Key Takeaway: Single, short bouts of moderately-intense exercise like walking can improve cognitive control and attention in children.
- After walking for 20 minutes, children completed a test of cognition more accurately and had more intense neural activity than after sitting.
- In this study, participants performed better on achievement tests of reading comprehension but not spelling or arithmetic after participating in exercise compared with resting.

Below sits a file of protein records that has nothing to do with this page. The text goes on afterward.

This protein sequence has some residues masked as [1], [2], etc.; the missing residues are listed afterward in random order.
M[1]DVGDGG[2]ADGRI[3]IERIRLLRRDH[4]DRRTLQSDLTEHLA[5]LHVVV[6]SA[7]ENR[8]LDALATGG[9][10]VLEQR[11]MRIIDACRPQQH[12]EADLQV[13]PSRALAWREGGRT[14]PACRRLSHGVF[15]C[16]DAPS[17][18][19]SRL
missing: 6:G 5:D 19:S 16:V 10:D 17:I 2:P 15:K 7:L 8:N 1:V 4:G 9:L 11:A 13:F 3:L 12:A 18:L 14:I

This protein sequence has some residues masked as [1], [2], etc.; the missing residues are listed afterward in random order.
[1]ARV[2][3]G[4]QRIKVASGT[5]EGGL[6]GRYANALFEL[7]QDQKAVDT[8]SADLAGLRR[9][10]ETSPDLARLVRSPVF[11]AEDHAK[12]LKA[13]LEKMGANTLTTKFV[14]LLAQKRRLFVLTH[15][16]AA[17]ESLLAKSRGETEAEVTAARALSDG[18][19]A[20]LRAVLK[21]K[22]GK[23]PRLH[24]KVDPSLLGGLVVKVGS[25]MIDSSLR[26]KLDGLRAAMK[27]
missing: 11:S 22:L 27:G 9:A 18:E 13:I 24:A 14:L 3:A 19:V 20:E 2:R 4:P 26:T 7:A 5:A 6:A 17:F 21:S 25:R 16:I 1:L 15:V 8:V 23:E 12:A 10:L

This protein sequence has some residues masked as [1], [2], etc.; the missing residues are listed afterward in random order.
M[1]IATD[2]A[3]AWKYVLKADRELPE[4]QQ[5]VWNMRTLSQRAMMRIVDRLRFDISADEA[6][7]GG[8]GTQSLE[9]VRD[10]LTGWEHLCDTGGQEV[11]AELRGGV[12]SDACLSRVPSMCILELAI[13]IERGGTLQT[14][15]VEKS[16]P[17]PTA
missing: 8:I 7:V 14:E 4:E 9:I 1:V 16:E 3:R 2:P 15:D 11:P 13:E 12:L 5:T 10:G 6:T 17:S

- This study conducted cognitive tests after exercise among 20 preadolescent children. Children participated in 20 minutes of walking on a treadmill at 60% maximum heart rate. Results were compared to a resting session of cognitive testing followed by an aerobic fitness test among the same participants on separate days.
Hillman CH, Pontifex MB, Raine LB, Castelli DM, Hall EE, Kramer AF. (2009). The effect of acute treadmill walking on cognitive control and academic achievement in preadolescent children. Neuroscience, 159(3):1044-1054. doi:10.1016/j.neuroscience.2009.01.057